Under Oregon law, the liability of a former shareholder of a dissolved corporation is limited by: (1) the shareholder's pro-rata share of the former corporation's liability based on stock holdings, and (2) not more than the value of assets actually distributed to the shareholder upon dissolution. Unless there is another independent basis for liability, these general Oregon rules of former shareholder liability for a dissolved corporation's liability will apply to CERCLA liability.
CERCLA expressly excludes from the definition of "owner or operator" any person who "without participating in management of a ... facility, holds indicia of ownership primarily to protect his security interest." The scope of protection afforded by this provision varied greatly in court decisions and was interpreted quite narrowly in an influential Eleventh Circuit decision, United States v. Fleet Factors Corp., 901 F2d 1550 (11th Cir 1990). In 1996, Congress passed the Asset Conservation, Lender Liability and Deposit Insurance Protection Act, which amended CERCLA to limit and clarify lenders' potential CERCLA liability. The key provisions of the Act are:
- A lender is not an owner or operator if (a) it holds indicia of ownership only to protect its security interest and (b) it does not participate in actual management of the facility (as opposed to the capacity or unexcercised authority to control facility operations).
- Indicia of ownership include mortgages, trust deeds, surety bonds, certain lease finance transactions, and legal or equitable title obtained through foreclosure.
- A lender is deemed to participate in management while the borrower is in possession of the facility if it exercises decision making control over environmental compliance or assumes responsibility for day-to-day decision making regarding operational functions of the facility, as distinguished from financial or administrative functions.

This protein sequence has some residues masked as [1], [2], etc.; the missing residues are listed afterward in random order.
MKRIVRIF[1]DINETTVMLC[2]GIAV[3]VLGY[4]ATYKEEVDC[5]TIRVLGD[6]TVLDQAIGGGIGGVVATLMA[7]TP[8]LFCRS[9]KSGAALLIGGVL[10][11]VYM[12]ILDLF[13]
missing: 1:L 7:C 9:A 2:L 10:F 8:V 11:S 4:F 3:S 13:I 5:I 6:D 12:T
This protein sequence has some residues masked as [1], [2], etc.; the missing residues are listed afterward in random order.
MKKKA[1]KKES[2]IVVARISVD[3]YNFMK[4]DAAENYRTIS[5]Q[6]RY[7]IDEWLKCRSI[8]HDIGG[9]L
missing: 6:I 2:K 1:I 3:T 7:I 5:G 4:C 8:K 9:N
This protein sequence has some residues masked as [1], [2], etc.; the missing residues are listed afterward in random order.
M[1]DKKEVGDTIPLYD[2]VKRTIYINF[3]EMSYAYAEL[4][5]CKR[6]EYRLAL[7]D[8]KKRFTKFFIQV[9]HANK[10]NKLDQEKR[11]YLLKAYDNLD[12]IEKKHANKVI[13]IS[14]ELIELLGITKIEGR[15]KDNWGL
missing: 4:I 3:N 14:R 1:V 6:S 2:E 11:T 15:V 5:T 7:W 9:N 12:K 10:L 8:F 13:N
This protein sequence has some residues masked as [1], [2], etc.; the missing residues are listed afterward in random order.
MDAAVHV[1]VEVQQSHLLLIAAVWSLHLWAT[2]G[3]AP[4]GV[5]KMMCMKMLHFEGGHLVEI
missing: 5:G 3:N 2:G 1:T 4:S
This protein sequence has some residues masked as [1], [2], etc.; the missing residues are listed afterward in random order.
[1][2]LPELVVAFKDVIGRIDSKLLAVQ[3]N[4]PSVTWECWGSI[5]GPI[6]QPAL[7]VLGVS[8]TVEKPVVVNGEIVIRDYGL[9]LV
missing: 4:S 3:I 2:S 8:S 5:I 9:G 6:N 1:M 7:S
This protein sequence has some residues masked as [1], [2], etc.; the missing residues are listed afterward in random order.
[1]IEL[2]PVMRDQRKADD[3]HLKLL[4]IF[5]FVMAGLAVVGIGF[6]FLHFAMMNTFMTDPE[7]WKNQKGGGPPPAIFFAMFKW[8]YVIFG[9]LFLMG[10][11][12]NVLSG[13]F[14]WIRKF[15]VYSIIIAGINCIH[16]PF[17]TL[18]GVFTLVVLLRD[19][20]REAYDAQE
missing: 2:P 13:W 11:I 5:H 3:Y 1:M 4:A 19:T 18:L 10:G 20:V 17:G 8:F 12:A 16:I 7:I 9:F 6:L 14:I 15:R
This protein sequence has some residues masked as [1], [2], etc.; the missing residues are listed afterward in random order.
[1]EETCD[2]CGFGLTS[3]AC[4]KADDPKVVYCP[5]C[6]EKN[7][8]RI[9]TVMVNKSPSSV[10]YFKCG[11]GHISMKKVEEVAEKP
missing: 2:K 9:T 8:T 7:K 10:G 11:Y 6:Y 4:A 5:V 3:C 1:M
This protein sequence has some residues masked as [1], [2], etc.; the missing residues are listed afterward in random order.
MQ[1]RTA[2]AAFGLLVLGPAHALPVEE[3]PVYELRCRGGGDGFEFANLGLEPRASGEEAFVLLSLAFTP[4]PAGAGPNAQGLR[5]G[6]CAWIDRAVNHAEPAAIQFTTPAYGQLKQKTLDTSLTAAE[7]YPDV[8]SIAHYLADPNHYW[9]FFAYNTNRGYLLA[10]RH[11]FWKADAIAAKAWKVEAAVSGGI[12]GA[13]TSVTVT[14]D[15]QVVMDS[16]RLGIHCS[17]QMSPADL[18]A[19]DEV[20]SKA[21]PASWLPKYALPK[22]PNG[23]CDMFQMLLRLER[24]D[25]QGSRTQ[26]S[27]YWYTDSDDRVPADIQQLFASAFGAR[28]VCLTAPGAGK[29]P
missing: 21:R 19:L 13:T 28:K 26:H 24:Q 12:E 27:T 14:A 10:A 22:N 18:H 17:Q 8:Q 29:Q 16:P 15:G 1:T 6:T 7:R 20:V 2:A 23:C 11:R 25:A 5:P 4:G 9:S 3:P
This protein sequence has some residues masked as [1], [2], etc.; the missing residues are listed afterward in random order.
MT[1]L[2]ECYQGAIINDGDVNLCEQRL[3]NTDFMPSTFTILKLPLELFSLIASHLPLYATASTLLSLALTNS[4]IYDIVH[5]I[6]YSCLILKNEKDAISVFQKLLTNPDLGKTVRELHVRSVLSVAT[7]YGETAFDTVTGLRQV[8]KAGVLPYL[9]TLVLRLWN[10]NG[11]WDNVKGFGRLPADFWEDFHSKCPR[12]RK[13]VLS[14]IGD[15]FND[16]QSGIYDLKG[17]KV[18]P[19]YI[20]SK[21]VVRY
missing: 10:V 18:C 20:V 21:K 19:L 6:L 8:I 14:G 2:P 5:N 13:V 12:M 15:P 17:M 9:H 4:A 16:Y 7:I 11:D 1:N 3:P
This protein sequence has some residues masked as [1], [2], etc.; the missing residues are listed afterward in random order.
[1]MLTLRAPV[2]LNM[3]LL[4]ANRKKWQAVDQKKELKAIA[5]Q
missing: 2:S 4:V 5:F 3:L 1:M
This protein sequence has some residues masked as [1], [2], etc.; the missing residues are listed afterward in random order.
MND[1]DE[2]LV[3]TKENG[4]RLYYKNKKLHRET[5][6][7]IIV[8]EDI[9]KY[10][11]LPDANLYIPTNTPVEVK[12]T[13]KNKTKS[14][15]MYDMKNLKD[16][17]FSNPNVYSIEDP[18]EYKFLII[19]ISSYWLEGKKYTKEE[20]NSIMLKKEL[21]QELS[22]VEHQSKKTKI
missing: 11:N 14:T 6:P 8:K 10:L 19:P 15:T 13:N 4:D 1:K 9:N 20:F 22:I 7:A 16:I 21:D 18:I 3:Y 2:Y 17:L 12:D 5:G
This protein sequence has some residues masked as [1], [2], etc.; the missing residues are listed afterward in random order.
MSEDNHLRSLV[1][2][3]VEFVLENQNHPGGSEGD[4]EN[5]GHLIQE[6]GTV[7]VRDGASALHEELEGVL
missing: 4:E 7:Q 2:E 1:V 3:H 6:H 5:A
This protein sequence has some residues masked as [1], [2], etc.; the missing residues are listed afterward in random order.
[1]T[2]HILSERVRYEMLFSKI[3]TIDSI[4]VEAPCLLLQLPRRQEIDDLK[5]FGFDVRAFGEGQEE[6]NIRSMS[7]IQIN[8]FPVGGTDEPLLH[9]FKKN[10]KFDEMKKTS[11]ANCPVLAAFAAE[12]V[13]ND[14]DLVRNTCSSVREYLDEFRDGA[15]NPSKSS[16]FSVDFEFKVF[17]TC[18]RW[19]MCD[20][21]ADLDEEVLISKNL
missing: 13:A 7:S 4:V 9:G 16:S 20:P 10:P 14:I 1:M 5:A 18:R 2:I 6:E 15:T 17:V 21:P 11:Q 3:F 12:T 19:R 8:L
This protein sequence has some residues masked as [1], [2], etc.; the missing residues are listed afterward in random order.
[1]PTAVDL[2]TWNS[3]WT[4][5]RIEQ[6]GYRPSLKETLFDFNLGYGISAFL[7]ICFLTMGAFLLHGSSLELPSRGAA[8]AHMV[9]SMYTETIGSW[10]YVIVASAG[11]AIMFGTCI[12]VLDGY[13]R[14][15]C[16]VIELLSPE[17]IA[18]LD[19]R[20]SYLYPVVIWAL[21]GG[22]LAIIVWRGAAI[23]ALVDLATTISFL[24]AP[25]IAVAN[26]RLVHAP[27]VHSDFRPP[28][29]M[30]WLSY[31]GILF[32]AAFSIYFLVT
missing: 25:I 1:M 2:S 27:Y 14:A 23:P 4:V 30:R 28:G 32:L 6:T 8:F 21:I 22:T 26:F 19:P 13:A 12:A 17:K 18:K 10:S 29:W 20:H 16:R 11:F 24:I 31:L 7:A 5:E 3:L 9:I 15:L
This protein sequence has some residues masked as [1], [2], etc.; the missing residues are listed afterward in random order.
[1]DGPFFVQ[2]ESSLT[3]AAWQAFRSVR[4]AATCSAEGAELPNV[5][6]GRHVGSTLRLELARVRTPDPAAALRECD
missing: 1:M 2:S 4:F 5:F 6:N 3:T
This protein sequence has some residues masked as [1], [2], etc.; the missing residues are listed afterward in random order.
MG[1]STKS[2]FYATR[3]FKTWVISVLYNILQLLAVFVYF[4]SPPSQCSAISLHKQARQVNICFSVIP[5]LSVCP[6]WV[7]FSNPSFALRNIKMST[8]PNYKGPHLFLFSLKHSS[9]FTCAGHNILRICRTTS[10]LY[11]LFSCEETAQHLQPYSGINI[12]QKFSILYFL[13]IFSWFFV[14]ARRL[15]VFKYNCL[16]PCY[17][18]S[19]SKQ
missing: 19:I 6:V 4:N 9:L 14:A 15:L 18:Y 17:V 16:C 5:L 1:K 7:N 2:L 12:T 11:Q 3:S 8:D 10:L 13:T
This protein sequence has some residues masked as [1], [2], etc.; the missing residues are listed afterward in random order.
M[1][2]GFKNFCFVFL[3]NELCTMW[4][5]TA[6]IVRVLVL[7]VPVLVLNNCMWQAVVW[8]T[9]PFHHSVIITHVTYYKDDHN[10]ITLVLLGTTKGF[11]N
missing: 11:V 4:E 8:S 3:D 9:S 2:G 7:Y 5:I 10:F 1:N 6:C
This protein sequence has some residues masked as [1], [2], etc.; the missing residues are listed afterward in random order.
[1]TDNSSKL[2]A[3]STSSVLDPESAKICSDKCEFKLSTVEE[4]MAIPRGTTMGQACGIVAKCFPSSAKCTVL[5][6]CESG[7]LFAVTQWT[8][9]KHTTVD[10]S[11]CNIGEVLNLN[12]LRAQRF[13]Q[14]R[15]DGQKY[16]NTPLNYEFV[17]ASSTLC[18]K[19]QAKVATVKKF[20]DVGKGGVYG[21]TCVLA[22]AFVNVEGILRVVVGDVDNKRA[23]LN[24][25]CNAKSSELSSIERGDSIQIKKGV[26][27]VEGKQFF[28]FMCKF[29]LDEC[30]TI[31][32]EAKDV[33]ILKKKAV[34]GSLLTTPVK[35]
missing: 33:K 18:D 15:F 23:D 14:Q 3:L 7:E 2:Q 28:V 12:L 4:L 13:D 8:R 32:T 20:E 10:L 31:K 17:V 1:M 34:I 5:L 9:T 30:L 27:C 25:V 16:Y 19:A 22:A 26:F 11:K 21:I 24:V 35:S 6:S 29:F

- Participation in management does not include:
a. Holding, abandoning or releasing a security interest;
b. Making environmental compliance terms part of the credit agreement;
c. Enforcing environmental compliance contract terms;
d. Inspecting the facility;
e. Requiring the borrower to undertake environmental response actions;
f. Providing financial or other advise in an effort to mitigate, prevent or cure a default or a diminution in the value of the facility that serves as security;
g. Restructuring the terms of the security interest.
The Act also provides that a lender who forecloses contaminated property that serves as security will not be deemed to be an owner if it "seeks to sell, re-lease (in the case of a lease transaction) or otherwise divest [itself] of the … facility at the earliest practicable, commercially reasonable time, on commercially reasonable terms, taking into account market conditions and legal and regulatory requirements." Given the number of subjective terms in this provision, it is a dubious safe harbor. Moreover, under some circumstances a lender who forecloses upon contaminated property runs the risk of being deemed to be an operator between the time it takes control of the property and divests itself of the property.